I have not found threads in 12L14 to strip out any more readily than those in mild steel. "What to you is moderate tension" is meaningless and condescending - threads have torque specs. Ignore them at your peril! That said, I've had no problem torquing male or female 12L14 threads to spec. I have certainly not seen any of it moving about "like modeling clay". If I drop a piece on the floor it bounces and clangs like most steel. In fact, aside from machining, or a spark test, I'd be hard pressed to separate it from 1018.

    I'm not sure what you have, and it's probably not what I'd make a brake out of in any case, but from your description it's not free-machining steel - it's lead!

    GsT

  8. #23
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    Quote Originally Posted by GeneT View Post
    I have not found threads in 12L14 to strip out any more readily than those in mild steel. "What to you is moderate tension" is meaningless and condescending - threads have torque specs. Ignore them at your peril! That said, I've had no problem torquing male or female 12L14 threads to spec. I have certainly not seen any of it moving about "like modeling clay". If I drop a piece on the floor it bounces and clangs like most steel. In fact, aside from machining, or a spark test, I'd be hard pressed to separate it from 1018.

    I'm not sure what you have, and it's probably not what I'd make a brake out of in any case, but from your description it's not free-machining steel - it's lead!

    GsT
    well I bought a 244lb stick of it from Pacific Machinery and Tool Steel so I HOPE it's the right stuff .......

  9. #24
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    Quote Originally Posted by alinwa View Post

    Drop a piece on the floor and it dings like lead.
    Dings, not clangs......

    "ding"-deformation, nick
    "clang"-a sound

  10. #25
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    Nov 2016
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    St. Louis, MO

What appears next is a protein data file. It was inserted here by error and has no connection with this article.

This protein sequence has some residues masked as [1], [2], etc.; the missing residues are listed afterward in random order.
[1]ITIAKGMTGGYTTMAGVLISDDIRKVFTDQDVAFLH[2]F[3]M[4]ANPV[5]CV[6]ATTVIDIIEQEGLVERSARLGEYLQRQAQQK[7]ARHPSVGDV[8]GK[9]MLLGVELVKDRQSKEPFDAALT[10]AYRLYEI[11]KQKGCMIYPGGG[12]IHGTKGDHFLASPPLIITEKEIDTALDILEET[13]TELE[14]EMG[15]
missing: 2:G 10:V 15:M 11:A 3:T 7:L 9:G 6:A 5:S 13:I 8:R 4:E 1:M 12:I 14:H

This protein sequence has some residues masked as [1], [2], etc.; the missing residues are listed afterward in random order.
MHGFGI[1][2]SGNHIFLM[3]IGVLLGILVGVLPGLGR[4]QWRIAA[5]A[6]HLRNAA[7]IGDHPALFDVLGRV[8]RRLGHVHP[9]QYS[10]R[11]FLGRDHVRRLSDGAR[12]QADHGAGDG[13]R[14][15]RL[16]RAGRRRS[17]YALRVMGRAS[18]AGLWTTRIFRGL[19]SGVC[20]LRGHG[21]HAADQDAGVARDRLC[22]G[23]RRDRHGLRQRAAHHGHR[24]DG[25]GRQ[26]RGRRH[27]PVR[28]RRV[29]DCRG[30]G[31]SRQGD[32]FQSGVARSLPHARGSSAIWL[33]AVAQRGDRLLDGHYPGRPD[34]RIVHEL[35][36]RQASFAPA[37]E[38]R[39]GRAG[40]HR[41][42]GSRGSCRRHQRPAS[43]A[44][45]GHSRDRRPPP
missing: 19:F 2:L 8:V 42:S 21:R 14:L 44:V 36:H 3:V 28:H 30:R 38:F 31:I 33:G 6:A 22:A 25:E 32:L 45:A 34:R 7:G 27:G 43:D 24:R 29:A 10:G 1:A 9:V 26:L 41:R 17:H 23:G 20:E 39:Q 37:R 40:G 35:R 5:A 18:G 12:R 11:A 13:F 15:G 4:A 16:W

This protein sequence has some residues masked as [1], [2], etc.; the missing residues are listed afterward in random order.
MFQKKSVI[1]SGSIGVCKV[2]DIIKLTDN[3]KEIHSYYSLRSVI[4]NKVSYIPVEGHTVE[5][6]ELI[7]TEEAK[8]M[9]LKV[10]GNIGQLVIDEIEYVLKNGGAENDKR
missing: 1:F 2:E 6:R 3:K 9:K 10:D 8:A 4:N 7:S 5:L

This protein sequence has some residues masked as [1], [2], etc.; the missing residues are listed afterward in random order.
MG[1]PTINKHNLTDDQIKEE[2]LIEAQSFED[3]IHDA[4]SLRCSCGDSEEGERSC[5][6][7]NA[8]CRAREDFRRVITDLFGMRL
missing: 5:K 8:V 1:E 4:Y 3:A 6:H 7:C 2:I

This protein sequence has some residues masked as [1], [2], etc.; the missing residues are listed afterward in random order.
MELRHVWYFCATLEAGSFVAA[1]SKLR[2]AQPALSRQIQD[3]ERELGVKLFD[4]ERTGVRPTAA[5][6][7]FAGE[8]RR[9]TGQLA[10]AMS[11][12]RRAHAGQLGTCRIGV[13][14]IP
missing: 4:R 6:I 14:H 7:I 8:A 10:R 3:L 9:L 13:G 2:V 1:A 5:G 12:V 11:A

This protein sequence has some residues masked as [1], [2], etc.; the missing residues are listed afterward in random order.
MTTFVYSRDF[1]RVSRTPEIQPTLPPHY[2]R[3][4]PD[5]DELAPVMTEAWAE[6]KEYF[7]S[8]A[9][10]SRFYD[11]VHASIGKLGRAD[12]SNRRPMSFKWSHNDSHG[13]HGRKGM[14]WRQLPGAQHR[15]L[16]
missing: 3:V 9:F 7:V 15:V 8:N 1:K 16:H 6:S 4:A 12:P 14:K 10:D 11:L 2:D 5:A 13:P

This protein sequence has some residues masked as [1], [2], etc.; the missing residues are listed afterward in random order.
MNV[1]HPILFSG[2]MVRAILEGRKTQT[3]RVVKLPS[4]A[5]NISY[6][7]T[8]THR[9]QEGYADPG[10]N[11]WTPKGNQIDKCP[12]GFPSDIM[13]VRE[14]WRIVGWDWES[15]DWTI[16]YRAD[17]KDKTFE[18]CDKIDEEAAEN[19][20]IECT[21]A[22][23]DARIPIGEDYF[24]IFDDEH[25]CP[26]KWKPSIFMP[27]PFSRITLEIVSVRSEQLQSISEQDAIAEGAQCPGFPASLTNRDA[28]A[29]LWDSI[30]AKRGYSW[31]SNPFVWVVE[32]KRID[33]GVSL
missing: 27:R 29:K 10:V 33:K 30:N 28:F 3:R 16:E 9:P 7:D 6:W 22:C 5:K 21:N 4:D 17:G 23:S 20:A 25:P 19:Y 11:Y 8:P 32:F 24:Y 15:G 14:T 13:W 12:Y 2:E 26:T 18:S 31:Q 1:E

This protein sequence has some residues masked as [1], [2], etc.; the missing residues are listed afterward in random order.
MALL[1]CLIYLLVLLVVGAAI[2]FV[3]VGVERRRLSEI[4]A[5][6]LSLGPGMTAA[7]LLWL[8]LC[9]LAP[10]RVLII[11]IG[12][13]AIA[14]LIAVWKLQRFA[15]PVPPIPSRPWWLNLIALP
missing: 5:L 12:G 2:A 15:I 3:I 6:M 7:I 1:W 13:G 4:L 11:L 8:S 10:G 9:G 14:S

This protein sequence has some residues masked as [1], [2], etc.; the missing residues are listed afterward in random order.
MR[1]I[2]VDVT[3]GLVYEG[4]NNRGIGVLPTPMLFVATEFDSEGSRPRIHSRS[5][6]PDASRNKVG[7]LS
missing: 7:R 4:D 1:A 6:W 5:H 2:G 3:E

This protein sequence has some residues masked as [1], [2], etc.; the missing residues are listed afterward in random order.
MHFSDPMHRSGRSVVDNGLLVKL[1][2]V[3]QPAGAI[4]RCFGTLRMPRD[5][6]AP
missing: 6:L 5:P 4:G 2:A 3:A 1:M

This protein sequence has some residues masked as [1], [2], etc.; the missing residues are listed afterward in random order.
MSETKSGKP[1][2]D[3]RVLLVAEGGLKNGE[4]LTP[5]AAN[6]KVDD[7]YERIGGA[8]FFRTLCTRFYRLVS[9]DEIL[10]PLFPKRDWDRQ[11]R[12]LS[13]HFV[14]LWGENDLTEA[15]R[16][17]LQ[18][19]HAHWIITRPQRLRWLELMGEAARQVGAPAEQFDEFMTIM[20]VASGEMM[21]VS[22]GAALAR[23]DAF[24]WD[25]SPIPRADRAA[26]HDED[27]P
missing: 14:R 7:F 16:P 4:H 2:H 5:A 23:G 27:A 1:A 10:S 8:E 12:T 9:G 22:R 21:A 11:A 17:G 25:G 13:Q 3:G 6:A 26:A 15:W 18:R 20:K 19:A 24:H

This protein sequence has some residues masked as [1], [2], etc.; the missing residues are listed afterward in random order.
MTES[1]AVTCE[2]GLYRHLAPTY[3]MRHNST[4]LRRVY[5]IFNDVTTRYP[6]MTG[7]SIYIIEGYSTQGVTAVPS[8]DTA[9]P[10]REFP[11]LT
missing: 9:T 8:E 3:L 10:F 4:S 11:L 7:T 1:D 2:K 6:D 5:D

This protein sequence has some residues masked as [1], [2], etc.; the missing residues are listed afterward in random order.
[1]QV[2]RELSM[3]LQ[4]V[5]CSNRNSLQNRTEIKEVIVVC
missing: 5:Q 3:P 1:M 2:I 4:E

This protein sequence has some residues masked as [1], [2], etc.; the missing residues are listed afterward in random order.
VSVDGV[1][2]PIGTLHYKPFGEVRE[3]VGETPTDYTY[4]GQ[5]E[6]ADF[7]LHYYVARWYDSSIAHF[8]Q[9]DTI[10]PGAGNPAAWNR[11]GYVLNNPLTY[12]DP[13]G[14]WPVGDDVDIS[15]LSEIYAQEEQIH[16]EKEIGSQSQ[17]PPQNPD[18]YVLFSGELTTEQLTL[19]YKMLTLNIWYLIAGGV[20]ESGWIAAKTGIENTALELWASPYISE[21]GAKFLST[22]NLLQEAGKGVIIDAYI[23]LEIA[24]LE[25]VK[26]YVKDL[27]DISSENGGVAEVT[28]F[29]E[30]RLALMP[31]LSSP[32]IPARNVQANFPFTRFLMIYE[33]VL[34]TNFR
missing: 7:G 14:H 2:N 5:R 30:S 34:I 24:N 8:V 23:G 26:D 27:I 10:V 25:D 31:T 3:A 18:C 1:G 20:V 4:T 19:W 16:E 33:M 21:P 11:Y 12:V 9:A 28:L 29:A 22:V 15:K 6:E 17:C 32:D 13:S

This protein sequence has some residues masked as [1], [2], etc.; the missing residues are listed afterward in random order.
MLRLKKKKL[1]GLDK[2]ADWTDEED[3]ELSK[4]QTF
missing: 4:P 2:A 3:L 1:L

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    12L14 has a yield strength of 60,000 psi. It is just "mild steel", but we tapped all sorts of holes in it, and never had a problem with customers stripping threads.

    It was our go to material (primarily for it's free machining properties and its magnetic properties), and we used it for shafts, rotors, brake stators. Nothing of these required high material strength. Many of our units were steel or ductile iron castings, or 17-4 investment castings for load cells, but we tried to use 12L14 as much as possible.

  11. #26
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    Leaded steels are simply steels that have lead added at at the pour. The lead literally gets between the individual molecules of the parent metal. This is what gives these steels their free machining quality as the lead acts as an internal lubricant.

    The major drawback is ductility suffers. One of the key factors in determining a particular steels ductility is the actual cleanliness of the steel at the molecular level.

    In Leaded steels, and some high sulphurized steels, the lead or sulphur literally gets between the molecules of steel, not as a chemical bond or alloying agent, but as a simple mechanical bond.

    This is fine in applications where ductility is not a major issue. Leaded steels are rarely recommended in applications where the parts will be subjected to shock loads while under stress.

  12. #27
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    Oct 2020
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    6

    Watch out for the Rust though!

    Hey guys, I work with a lot of 12L14 and other alloys in my shop and love how easy it is to machine as well. BUT, do be sure to finish the surfaces afterward. It will rust over very quickly with any moisture/humidity. I find a cold blue treatment keeps the rust at bay pretty well. Unlike the other alloys in my rack, I don't have to worry reading labels on the 12L14 stock, it is always the brown pieces haha!

  13. #28
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    Quote Originally Posted by StuNY View Post
    Hey guys, I work with a lot of 12L14 and other alloys in my shop and love how easy it is to machine as well. BUT, do be sure to finish the surfaces afterward. It will rust over very quickly with any moisture/humidity. I find a cold blue treatment keeps the rust at bay pretty well. Unlike the other alloys in my rack, I don't have to worry reading labels on the 12L14 stock, it is always the brown pieces haha!
    So True!

    I just got my order of horseshoe nails from the brown truck yesterday...... be rust-bluing me some Leadloy